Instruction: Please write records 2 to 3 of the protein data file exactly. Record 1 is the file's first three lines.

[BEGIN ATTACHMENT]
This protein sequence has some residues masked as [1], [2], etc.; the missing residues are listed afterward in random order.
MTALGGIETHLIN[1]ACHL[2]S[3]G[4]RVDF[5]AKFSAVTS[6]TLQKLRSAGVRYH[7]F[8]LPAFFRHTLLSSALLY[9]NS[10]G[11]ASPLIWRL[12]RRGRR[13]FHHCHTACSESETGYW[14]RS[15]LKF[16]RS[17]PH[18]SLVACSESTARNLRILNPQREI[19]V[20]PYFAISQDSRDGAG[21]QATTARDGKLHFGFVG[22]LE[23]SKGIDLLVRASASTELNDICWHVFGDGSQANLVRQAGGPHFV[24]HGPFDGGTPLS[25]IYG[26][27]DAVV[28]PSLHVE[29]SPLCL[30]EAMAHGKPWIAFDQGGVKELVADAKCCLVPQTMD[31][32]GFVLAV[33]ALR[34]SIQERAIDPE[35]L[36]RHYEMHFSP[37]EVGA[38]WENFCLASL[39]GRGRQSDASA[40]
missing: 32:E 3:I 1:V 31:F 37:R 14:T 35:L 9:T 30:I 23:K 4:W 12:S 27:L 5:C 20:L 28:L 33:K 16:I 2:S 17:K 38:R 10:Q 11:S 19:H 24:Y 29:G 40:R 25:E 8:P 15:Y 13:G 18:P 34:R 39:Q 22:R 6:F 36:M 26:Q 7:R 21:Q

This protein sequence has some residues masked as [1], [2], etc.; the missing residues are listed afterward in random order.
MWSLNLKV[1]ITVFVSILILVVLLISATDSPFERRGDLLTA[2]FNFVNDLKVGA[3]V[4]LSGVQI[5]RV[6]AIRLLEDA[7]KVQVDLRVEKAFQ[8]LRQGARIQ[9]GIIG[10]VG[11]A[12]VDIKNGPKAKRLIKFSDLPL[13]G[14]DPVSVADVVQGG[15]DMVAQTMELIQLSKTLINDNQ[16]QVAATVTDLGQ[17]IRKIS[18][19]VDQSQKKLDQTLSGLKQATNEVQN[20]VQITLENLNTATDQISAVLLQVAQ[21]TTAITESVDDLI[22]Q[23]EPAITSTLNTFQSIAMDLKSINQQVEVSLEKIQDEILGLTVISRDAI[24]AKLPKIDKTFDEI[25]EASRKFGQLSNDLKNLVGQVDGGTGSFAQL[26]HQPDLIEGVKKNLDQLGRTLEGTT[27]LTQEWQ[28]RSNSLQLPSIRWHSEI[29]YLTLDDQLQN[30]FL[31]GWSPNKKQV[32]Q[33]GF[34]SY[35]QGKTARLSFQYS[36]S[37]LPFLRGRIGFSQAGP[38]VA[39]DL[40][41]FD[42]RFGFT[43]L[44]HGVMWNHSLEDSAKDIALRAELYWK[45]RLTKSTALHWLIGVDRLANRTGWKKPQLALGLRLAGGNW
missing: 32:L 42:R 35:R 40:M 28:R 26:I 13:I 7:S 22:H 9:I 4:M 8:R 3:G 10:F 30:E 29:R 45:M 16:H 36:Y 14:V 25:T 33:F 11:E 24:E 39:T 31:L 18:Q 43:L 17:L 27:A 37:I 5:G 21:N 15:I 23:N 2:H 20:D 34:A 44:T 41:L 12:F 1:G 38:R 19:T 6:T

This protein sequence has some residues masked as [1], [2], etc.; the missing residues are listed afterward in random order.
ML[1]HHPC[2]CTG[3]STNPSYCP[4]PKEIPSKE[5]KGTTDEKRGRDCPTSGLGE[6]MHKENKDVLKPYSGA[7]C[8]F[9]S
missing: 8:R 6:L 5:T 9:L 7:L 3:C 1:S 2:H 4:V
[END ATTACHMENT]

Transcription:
This protein sequence has some residues masked as [1], [2], etc.; the missing residues are listed afterward in random order.
MWSLNLKV[1]ITVFVSILILVVLLISATDSPFERRGDLLTA[2]FNFVNDLKVGA[3]V[4]LSGVQI[5]RV[6]AIRLLEDA[7]KVQVDLRVEKAFQ[8]LRQGARIQ[9]GIIG[10]VG[11]A[12]VDIKNGPKAKRLIKFSDLPL[13]G[14]DPVSVADVVQGG[15]DMVAQTMELIQLSKTLINDNQ[16]QVAATVTDLGQ[17]IRKIS[18][19]VDQSQKKLDQTLSGLKQATNEVQN[20]VQITLENLNTATDQISAVLLQVAQ[21]TTAITESVDDLI[22]Q[23]EPAITSTLNTFQSIAMDLKSINQQVEVSLEKIQDEILGLTVISRDAI[24]AKLPKIDKTFDEI[25]EASRKFGQLSNDLKNLVGQVDGGTGSFAQL[26]HQPDLIEGVKKNLDQLGRTLEGTT[27]LTQEWQ[28]RSNSLQLPSIRWHSEI[29]YLTLDDQLQN[30]FL[31]GWSPNKKQV[32]Q[33]GF[34]SY[35]QGKTARLSFQYS[36]S[37]LPFLRGRIGFSQAGP[38]VA[39]DL[40][41]FD[42]RFGFT[43]L[44]HGVMWNHSLEDSAKDIALRAELYWK[45]RLTKSTALHWLIGVDRLANRTGWKKPQLALGLRLAGGNW
missing: 32:L 42:R 35:R 40:M 28:R 26:I 13:I 7:S 22:H 9:I 4:M 8:R 3:G 10:F 30:E 29:R 45:M 16:H 36:Y 14:V 25:T 33:F 11:E 24:E 39:T 31:L 18:Q 43:L 17:L 27:A 37:I 5:G 21:N 15:I 23:N 2:H 20:D 34:A 44:T 41:L 12:F 1:G 38:R 19:T 6:T

This protein sequence has some residues masked as [1], [2], etc.; the missing residues are listed afterward in random order.
ML[1]HHPC[2]CTG[3]STNPSYCP[4]PKEIPSKE[5]KGTTDEKRGRDCPTSGLGE[6]MHKENKDVLKPYSGA[7]C[8]F[9]S
missing: 8:R 6:L 5:T 9:L 7:L 3:C 1:S 2:H 4:V